A dog looking out the window.

What Is Separation Anxiety

7 mins |

If your dog seems overly attached to you or frequently destroys your house while you’re away, your furry friend may have separation anxiety. This can be extremely distressing for both dogs and their pet parents. But what exactly is separation anxiety and how can you manage it? 

Separation anxiety is a panic response that occurs in dogs. This happens when they are separated from the person or people they are closest to. When dogs are alone like this, this usually results in destructive behavior (chewing, scratching), attempts to escape, excessive vocalization, and urination or defecation in the house. Training and making changes to the owner’s departure and return help manage mild cases. More severe cases will often need the above as well as anti-anxiety medication and even referral to a veterinary behaviorist. 

What Is Separation Anxiety In Dogs? 

A dog laying down on a mat in front of a door.
Poor guy.

Separation anxiety is a panic response that occurs when a dog is separated from their loved ones. This usually happens when they are left alone in the house. The behaviors associated with separation anxiety may include the following:  

  • Chewing, scratching, and other destructive behavior. Often this is aimed at doors or windows as the dog tries to escape and find their owners. This behavior may cause harm to a dog’s nose and/or paws. 
  • Excessive vocalization such as barking, whining, and howling.
  • Urination and defecation in the house from a dog that has been previously housetrained. 
  • Other signs of anxiety such as panting, pacing, drooling.

If these behaviors occur in the owner’s presence, then it is not separation anxiety. It may instead be a sign of a lack of training or another type of behavioral issue. However, dogs with separation anxiety may appear especially attached to their people, following them from room to room or wanting to constantly touch them. 

Separation anxiety can occur based on a dog’s individual temperament. But stressful events or changes in routine often trigger it. Examples include moving houses, relinquishment and adoption at an animal shelter, or their owner working a new schedule. It can occur in dogs of any age, however it may get worse over time if left untreated.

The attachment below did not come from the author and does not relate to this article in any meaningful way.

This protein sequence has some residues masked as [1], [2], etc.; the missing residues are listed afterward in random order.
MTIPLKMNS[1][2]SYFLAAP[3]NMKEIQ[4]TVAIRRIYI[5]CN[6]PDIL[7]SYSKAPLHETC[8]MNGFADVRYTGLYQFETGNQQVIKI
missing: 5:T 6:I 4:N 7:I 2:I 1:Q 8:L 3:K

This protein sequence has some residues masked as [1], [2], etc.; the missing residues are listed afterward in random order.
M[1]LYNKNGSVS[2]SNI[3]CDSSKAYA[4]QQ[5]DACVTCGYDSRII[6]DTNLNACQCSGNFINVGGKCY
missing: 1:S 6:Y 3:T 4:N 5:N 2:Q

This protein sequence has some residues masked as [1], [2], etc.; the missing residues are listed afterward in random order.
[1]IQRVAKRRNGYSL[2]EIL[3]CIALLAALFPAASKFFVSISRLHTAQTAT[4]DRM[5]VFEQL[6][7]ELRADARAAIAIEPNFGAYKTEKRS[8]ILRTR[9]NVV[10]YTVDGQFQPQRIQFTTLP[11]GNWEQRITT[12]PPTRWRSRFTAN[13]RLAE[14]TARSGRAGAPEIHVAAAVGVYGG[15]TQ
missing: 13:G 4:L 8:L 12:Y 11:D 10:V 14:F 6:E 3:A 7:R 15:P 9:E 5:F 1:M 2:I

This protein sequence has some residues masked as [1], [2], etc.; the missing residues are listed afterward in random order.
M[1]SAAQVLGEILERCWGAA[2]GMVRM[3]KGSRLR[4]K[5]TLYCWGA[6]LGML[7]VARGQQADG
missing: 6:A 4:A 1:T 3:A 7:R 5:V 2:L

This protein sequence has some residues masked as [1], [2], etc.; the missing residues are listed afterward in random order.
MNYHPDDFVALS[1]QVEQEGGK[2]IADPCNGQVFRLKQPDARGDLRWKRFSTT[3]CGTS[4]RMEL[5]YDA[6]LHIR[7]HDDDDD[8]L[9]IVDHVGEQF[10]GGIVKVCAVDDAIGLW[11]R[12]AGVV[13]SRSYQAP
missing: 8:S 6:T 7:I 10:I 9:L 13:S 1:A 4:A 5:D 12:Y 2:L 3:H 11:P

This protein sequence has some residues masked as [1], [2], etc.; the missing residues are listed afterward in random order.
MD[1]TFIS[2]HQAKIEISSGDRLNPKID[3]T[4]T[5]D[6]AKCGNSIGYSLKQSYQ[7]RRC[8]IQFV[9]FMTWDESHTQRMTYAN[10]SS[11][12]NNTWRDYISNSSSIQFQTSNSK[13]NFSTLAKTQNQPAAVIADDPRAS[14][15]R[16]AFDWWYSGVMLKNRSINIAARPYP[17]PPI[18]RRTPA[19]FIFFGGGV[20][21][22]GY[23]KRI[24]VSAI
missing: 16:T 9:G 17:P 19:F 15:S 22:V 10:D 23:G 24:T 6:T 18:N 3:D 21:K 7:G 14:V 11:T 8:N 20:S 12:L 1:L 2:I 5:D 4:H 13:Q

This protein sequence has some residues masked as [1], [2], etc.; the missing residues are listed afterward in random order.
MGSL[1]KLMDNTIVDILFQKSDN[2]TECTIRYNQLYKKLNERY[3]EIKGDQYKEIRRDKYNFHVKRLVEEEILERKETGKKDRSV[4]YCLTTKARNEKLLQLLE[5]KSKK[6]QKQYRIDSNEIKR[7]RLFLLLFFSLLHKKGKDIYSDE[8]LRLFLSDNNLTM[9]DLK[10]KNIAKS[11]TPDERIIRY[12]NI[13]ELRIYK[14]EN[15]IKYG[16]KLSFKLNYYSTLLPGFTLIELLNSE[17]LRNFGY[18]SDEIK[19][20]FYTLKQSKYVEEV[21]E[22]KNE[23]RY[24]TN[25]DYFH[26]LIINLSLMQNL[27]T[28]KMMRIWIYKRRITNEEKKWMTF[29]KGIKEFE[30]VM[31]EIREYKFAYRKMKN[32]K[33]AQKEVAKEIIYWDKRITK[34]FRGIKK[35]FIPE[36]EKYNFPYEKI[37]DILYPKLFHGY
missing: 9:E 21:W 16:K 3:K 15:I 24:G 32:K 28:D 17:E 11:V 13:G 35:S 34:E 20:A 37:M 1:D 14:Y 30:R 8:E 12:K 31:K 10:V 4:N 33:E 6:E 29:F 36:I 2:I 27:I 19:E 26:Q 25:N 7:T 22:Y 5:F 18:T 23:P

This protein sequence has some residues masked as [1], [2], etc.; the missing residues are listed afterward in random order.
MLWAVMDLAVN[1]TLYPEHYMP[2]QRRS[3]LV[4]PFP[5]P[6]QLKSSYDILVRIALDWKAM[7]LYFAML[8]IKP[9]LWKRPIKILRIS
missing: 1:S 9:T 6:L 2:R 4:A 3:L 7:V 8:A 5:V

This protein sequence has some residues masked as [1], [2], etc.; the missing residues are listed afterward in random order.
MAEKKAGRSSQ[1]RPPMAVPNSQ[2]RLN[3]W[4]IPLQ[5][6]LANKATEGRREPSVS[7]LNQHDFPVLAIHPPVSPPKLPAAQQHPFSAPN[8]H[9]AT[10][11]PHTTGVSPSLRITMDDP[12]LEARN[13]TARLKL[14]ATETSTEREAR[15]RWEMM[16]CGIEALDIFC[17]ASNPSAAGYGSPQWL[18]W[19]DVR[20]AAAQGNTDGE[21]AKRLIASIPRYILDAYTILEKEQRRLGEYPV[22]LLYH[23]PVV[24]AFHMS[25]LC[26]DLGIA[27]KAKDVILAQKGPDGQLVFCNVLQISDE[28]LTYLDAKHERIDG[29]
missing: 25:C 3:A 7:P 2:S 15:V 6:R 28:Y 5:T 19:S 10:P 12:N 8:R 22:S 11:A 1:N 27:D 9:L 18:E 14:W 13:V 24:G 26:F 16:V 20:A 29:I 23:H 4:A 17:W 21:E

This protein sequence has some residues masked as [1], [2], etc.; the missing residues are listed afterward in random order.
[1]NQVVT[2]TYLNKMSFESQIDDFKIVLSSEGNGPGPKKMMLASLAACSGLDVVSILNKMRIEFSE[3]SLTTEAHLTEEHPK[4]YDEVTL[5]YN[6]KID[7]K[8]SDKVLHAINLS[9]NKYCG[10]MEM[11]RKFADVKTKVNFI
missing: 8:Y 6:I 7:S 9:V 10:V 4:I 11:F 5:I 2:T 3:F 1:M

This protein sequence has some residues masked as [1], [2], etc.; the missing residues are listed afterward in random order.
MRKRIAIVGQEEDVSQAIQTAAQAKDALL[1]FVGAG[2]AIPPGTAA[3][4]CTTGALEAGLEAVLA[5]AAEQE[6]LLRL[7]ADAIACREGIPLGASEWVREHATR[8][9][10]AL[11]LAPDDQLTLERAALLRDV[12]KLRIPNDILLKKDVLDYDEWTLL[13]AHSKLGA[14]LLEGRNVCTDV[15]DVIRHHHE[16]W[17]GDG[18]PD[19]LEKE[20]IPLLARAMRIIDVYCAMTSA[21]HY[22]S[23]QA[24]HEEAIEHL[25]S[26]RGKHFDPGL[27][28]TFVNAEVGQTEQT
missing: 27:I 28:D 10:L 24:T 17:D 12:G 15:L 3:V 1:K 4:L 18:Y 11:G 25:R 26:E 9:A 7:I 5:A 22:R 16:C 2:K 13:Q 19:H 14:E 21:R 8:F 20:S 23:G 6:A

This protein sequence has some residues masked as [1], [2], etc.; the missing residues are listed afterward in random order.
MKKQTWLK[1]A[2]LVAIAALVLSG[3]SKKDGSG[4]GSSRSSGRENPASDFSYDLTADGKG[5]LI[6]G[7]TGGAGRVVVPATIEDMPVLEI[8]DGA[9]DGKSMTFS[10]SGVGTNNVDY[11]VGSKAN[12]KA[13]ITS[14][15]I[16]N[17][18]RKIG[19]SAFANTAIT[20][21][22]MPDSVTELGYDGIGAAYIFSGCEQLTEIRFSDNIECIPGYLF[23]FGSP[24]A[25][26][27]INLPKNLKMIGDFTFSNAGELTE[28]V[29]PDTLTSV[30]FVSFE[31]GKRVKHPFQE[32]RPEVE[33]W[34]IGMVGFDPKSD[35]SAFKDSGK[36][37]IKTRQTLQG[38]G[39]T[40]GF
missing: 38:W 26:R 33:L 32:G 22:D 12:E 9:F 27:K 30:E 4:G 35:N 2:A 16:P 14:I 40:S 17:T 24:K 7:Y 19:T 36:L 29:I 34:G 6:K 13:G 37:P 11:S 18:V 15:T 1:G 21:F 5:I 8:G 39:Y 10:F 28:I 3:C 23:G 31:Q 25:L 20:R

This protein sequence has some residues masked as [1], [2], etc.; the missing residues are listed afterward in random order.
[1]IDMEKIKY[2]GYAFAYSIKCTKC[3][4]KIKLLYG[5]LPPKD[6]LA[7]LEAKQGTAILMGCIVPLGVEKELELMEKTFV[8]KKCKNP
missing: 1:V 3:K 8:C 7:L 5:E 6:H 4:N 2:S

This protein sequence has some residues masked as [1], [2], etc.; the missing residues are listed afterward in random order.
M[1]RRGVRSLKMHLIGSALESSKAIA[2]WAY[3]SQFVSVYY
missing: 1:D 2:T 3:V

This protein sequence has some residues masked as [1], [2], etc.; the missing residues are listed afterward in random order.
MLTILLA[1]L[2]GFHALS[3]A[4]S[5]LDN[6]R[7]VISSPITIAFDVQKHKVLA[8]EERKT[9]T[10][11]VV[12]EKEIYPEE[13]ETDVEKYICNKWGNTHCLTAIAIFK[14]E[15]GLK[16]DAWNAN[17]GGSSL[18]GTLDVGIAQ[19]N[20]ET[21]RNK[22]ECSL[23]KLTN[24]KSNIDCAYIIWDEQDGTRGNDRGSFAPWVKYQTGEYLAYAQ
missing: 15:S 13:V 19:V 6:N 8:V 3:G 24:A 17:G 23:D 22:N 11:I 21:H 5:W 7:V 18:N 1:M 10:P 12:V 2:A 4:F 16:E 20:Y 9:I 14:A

How Do Veterinarians Diagnose Separation Anxiety?

Your vet will diagnose separation anxiety based on your account of what happens at home and the presence of the behaviors listed above. 

What Is The Treatment For Separation Anxiety?

Treatment often involves a combination of the recommendations listed below. This condition can be extremely difficult to manage and is upsetting for both dog and owner. Therefore, it is always recommended to contact your vet, a well-respected trainer who uses positive training techniques, or a veterinary behaviorist to help guide and support you. 

Now, here are some of the treatments that can help with separation anxiety.

Training/Behavioral Modification

There are many different theories about what type of training is most effective for dogs with separation anxiety. Dogs with mild cases may respond well to a few small changes, whereas those with more severe cases will likely need to follow a personalized step-by-step guide with an experienced trainer. Here are some types of training that may be beneficial in some cases. 

Desensitization To Departure Cues

Some dogs begin to get anxious the moment they suspect you are about to leave them. You can try to break this association by determining which departure cues cause anxiety (such as putting on your shoes, picking up your keys), and then doing these things randomly throughout the day without actually leaving. 

Independence Exercises

If your dog constantly wants to be next to you when you’re home, they may benefit from some independence exercises. This may involve teaching your dog to lay on a mat while you gradually move further and further away. Be sure to go slowly and reward calm, quiet behavior.

You may also practice giving your dog a chew toy or food puzzle when walking out of the room for longer periods of time. Eventually, your dog may feel comfortable when you leave the room and/or the house.  

Absolutely No Punishment 

Separation anxiety is a panic attack and as frustrating as it may be, punishing your dog will only serve to scare and confuse them.